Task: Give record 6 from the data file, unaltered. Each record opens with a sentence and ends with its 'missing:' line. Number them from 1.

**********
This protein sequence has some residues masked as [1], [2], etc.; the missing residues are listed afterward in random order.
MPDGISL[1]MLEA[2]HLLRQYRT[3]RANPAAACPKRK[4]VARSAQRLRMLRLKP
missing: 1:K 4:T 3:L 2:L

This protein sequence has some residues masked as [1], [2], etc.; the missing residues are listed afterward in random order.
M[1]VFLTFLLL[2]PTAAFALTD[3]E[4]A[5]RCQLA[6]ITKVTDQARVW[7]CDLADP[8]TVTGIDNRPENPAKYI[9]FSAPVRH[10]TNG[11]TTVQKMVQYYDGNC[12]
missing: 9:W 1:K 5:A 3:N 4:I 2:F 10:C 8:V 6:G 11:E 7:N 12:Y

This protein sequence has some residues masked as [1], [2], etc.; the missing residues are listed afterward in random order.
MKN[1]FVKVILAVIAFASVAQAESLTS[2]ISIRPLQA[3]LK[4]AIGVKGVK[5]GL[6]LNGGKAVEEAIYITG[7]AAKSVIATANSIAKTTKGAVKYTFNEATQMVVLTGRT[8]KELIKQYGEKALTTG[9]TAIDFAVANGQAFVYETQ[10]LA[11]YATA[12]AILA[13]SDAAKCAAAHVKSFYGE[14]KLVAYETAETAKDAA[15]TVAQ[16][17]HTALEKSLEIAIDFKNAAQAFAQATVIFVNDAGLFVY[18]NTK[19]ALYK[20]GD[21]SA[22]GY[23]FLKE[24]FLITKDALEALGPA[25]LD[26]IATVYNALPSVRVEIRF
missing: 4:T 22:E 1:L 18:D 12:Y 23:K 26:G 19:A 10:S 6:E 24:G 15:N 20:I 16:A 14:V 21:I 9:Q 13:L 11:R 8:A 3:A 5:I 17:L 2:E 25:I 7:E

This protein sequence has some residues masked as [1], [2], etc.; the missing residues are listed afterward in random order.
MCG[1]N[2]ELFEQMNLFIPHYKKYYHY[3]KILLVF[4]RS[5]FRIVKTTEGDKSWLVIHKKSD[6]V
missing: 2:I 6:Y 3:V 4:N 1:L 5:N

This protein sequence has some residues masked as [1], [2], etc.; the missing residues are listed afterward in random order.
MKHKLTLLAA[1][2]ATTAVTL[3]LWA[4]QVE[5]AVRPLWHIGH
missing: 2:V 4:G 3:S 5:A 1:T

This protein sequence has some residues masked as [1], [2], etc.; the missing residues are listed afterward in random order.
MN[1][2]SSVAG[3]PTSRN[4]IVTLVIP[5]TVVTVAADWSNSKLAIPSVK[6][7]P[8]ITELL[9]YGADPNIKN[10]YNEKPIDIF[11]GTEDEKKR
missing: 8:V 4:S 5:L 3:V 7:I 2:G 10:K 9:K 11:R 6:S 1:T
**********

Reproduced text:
This protein sequence has some residues masked as [1], [2], etc.; the missing residues are listed afterward in random order.
MN[1][2]SSVAG[3]PTSRN[4]IVTLVIP[5]TVVTVAADWSNSKLAIPSVK[6][7]P[8]ITELL[9]YGADPNIKN[10]YNEKPIDIF[11]GTEDEKKR
missing: 8:V 4:S 5:L 3:V 7:I 2:G 10:K 9:K 11:R 6:S 1:T